Ill CROOK V. JADIS. 

Jan. IT, 1834.— B. 5 B. & Ad. 909. Eng. Com. Law Eep. Vol.27. 

Assumpsit by the plaintiff, as indorsee, against the defendant, as the 
drawer of a bill of exchange, dated the 23d of May, 1831, for £1000, 
accepted by Lord Foley, and payable eleven months after date. Plea, 
general issue. 

At the trial before Denman, C. J., at the Middlesex Sittings after 
last Michaelmas Term, the defence was, that the bill, as between the 
drawer and acceptor, was a mere accommodation bill, and had been issued 
by the defendant to a bill broker to get discounted} and that- the latter 
had fraudulently, and without any authority, sold it to one Howard, for 
whom the plaintiff discounted it. On the evidence it was contended, 
that the plaintiff had not used due caution, and that he had taken the 
_„._-. bill under circumstances which ought to have excited the *sus- 
L -I picion of a prudent man ; that the bill had not been fairly ob- 
tained, and therefore he was not entitled to recover. Lord Denman, C. 
J., told the jury to find for the plaintiff, if they thought he had not been 
guilty of gross negligence in taking the bill under the circumstances 
given in evidence. A verdict having been found for the plaintiff, 
, Sir James Scarlett now moved for a new trial, on the ground that the 
true question which ought to have been submitted to the jury was, whether 
the plaintiff had taken the bill under circumstances which ought to have 
excited the suspicion of a prudent man ; Down v. Hailing. 

Denman, C. J. — I used the expression gross negligence advisedly, be- 
cause I thought nothing less ought to have prevented the plaintiff from 
recovering on the bill. 

LiTTLEDALE, J. — There must be gross negligence, at least, in a case 
like the present, to deprive a party of his right to recover on a bill of 
exchange. 

Taunton, J. — I think the case was properly submitted to the jury. 
I cannot estimate the degree of care which a prudent man should take. 
The question put by the Lord Chief Justice, whether the plaintiff was 
guilty of gross negligence, was more definite and appropriate. 



BILLS OF EXCHANGE. 175 

Patteson, J. — I never could understand what is meant by a party's 
taking a bill under circumstances which ought to have excited the sus-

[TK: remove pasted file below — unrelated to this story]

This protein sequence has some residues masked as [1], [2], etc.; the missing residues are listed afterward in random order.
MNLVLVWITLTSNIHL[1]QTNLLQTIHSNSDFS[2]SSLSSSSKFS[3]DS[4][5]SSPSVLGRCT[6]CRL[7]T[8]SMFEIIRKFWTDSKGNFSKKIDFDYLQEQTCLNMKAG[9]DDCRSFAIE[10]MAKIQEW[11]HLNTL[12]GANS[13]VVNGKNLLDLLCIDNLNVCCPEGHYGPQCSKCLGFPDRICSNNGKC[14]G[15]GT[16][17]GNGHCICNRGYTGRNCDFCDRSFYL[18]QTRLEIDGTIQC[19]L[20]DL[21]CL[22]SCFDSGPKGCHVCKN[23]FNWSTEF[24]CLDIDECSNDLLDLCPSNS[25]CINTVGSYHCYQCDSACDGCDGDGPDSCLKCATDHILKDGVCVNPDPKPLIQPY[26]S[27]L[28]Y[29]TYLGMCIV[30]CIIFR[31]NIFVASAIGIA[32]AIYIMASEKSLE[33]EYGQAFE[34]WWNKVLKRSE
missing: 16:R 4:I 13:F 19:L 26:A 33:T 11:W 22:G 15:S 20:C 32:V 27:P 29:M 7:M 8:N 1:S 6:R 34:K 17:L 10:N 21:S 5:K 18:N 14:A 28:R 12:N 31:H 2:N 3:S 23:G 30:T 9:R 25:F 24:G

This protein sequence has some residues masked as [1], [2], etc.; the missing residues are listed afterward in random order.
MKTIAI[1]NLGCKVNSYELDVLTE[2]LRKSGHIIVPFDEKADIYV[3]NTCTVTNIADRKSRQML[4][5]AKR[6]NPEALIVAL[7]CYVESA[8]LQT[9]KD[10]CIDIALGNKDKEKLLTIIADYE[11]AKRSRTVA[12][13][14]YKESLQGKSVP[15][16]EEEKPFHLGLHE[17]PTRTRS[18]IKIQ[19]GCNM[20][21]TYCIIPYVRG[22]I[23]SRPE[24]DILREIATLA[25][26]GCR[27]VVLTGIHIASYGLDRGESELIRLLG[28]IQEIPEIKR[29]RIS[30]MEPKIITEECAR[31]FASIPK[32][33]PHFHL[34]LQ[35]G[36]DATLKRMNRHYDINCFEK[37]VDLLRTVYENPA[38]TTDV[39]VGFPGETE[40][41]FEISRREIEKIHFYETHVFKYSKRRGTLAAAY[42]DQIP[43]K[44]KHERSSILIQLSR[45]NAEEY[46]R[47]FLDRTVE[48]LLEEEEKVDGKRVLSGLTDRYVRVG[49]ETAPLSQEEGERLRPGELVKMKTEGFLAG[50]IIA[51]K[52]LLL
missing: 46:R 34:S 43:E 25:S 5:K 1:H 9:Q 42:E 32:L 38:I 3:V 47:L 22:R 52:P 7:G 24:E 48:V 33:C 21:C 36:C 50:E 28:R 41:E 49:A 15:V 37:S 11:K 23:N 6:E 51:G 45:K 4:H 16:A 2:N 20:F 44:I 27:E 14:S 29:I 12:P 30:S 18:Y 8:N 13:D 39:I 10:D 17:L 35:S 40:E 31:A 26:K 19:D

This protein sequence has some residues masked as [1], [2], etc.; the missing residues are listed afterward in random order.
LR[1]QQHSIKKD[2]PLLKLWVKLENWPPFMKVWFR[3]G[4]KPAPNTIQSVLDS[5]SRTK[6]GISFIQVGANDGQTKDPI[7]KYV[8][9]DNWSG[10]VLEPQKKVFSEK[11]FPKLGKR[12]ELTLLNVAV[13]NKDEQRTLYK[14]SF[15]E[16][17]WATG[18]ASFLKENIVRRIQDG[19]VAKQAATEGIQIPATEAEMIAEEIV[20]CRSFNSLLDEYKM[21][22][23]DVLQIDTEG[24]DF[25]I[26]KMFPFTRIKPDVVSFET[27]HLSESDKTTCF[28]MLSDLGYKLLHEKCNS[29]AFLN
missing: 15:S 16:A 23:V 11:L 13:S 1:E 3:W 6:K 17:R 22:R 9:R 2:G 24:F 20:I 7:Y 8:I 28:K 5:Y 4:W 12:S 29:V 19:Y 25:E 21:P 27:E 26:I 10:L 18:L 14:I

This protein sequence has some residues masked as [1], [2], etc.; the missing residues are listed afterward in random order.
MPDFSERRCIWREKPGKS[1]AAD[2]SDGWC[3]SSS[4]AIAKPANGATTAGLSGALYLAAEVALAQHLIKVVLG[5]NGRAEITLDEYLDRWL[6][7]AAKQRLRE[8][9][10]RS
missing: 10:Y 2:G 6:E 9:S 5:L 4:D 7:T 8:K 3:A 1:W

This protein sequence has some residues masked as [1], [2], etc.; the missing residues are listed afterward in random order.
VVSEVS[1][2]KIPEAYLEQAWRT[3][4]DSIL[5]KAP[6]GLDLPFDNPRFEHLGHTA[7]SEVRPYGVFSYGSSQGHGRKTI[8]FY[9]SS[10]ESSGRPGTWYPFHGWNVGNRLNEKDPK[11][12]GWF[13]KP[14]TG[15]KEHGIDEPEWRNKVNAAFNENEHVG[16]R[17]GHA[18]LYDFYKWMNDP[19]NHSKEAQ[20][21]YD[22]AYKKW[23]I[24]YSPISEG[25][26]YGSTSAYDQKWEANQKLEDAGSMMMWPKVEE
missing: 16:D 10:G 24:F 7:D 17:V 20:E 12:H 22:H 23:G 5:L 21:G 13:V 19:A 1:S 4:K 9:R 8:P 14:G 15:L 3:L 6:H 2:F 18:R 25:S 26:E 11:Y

picion of a prudent man. Eule refused. 



IV.— BACKHOUSE v. HARRISON. 
Jan. 31, 1834.-c;-B. 5 B. & Ad. 1098. Eng. Com. Law Eeps. vol. 27. 

Assumpsit by the plaintiff, an officer of the York City and County 
Bank Company, upon two bills of exchange, for *£26, 19«. 9d., 
and ^620, indorsed to the Company, against the defendant as an L "J 
indorser. 

At the trial ^before Alderson, J., at the Yorkshire Spring Assizes, 
1833, it appeared that about two o'clock, p. m., on the 25th of Septem- 
ber 1832, (being the first day of Howden fair,) a man dressed like a sailor, 
accompanied by another person dressed in the same manner, came to the 
Company's office at Howden, and requested one Clough, their Clerk, who 
managed their business there, to discount the bill of £26, 19«. 9d. The 
bill being much discolored, Clough asked how it came to be so. The 
man said it had fallen, with his pocket-book, into the Knottingley and 
Goole Canal, and that he had been searching two days and two nights 
for it. This statement was corroborated by his companion. Clough 
then looked at the bill, and seeing the names of J. and R. Harrison upon 
it, asked the man how he came by it. He said he had got it from those 
gentlemen in payment of a cargo of coals ; that he had two vessels in 
which he traded between Hull and the West Riding, and that he had 
come to Howden to purchase two horses to draw his vessels up and down 
the canal. Clough then agreed to discount the bill, and offered it to the 
man to indorse, but he said he could not write, upon which Clough wrote 
the name given to him by the man (William Moore,) to which the latter 
affixed his mark. Clough stated, in evidence, that it was not uncommon 
for persons unable to write to have such bills. Having received the 
money for this bill, the man produced the other bill, and said, that if the 
money he had received was not sufficient to pay for the horses, be would 
return and get the second bill discounted. In an hour and a half he re- 
turned for that purpose, and Clough discounted the bill for ^20. Clough 
asked the man if he was known in the town. He said he did not know 
any one there. 

For the defendant it was proved, that the bills in question were lost 
by a sister of the defendant, she having dropped her reticule contain- 
ing them into the canal between Goole and Knottingley, on the 9th of 
September 1832, and that the reticule and its contents were found by 
Moore. It was proved by a clerk of the Bank of England, that it was 
the practice there, and at all its branch banks, not to discount bills for 
strangers *without requiring a reference ; nor to exchange Bank r#o47T 
of England notes for strangers, and certainly not a dirty bill for L J 
a man who could not write. The same statement was made as to the 
practice of several other banks. The jury found, upon questions specially 
submitted to them by the learned Judge, that the plaintiff took the 



176 ROSS ON OOMMEROIAL LAW. 

bills bona fide, but under such circumstances that a reasonable cautious 
man would not have taken them. They also found, that the defendant